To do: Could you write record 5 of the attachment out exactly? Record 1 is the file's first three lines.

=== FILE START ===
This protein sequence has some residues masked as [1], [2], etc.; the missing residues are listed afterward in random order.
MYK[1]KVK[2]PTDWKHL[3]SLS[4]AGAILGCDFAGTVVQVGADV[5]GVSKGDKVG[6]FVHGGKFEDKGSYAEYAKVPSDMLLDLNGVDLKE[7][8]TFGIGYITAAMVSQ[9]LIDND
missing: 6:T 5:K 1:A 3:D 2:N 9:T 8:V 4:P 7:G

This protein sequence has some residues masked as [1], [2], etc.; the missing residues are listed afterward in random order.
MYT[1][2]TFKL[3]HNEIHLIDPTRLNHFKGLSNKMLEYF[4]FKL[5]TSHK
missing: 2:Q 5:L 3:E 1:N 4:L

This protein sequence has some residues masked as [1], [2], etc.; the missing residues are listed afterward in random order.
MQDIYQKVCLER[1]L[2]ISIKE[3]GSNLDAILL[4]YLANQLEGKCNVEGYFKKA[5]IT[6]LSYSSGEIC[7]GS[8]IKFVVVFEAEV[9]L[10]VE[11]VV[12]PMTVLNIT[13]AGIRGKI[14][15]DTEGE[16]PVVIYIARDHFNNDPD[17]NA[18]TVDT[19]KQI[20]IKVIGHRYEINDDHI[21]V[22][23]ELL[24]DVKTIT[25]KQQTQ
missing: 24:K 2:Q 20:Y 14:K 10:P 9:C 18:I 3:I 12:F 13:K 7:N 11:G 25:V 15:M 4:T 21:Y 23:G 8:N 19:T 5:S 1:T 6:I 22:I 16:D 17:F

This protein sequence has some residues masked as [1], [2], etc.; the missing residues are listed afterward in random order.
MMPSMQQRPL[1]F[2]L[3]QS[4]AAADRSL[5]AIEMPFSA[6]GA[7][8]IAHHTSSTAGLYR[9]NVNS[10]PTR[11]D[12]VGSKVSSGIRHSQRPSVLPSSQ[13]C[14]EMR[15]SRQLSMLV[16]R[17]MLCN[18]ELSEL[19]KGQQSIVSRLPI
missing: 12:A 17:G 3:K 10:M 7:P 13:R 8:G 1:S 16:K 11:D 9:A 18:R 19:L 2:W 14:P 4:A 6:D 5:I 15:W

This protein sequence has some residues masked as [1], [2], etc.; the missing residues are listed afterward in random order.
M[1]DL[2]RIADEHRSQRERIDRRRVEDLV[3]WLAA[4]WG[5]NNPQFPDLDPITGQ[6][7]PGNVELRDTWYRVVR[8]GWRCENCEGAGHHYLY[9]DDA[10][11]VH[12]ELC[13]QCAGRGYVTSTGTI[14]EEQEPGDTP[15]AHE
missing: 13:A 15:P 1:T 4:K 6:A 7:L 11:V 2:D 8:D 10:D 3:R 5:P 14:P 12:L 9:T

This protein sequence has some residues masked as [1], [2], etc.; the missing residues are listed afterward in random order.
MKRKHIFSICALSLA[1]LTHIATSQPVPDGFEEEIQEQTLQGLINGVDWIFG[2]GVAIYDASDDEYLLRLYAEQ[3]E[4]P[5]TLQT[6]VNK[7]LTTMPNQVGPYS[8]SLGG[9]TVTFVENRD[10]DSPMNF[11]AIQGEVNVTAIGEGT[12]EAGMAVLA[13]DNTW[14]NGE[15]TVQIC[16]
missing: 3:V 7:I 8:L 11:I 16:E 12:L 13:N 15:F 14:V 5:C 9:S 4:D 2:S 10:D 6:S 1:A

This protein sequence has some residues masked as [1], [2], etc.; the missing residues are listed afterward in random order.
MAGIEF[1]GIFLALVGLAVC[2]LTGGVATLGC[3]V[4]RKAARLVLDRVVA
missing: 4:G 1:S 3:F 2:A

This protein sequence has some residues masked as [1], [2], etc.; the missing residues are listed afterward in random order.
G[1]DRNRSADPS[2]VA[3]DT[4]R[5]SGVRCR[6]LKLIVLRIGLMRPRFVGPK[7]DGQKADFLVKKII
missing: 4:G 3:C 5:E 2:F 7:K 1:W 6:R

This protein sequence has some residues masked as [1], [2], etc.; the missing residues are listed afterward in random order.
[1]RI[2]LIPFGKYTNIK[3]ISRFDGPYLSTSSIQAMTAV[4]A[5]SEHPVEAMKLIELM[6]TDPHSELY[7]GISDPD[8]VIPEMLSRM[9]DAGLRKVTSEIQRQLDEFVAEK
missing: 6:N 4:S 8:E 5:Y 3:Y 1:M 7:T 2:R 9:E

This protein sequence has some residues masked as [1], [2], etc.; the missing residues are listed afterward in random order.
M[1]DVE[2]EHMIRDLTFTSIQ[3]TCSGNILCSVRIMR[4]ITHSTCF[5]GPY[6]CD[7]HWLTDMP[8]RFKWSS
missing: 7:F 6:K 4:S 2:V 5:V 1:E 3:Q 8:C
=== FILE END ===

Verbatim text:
This protein sequence has some residues masked as [1], [2], etc.; the missing residues are listed afterward in random order.
M[1]DL[2]RIADEHRSQRERIDRRRVEDLV[3]WLAA[4]WG[5]NNPQFPDLDPITGQ[6][7]PGNVELRDTWYRVVR[8]GWRCENCEGAGHHYLY[9]DDA[10][11]VH[12]ELC[13]QCAGRGYVTSTGTI[14]EEQEPGDTP[15]AHE
missing: 13:A 15:P 1:T 4:K 6:A 7:L 11:V 2:D 8:D 10:D 3:R 5:P 14:P 12:L 9:T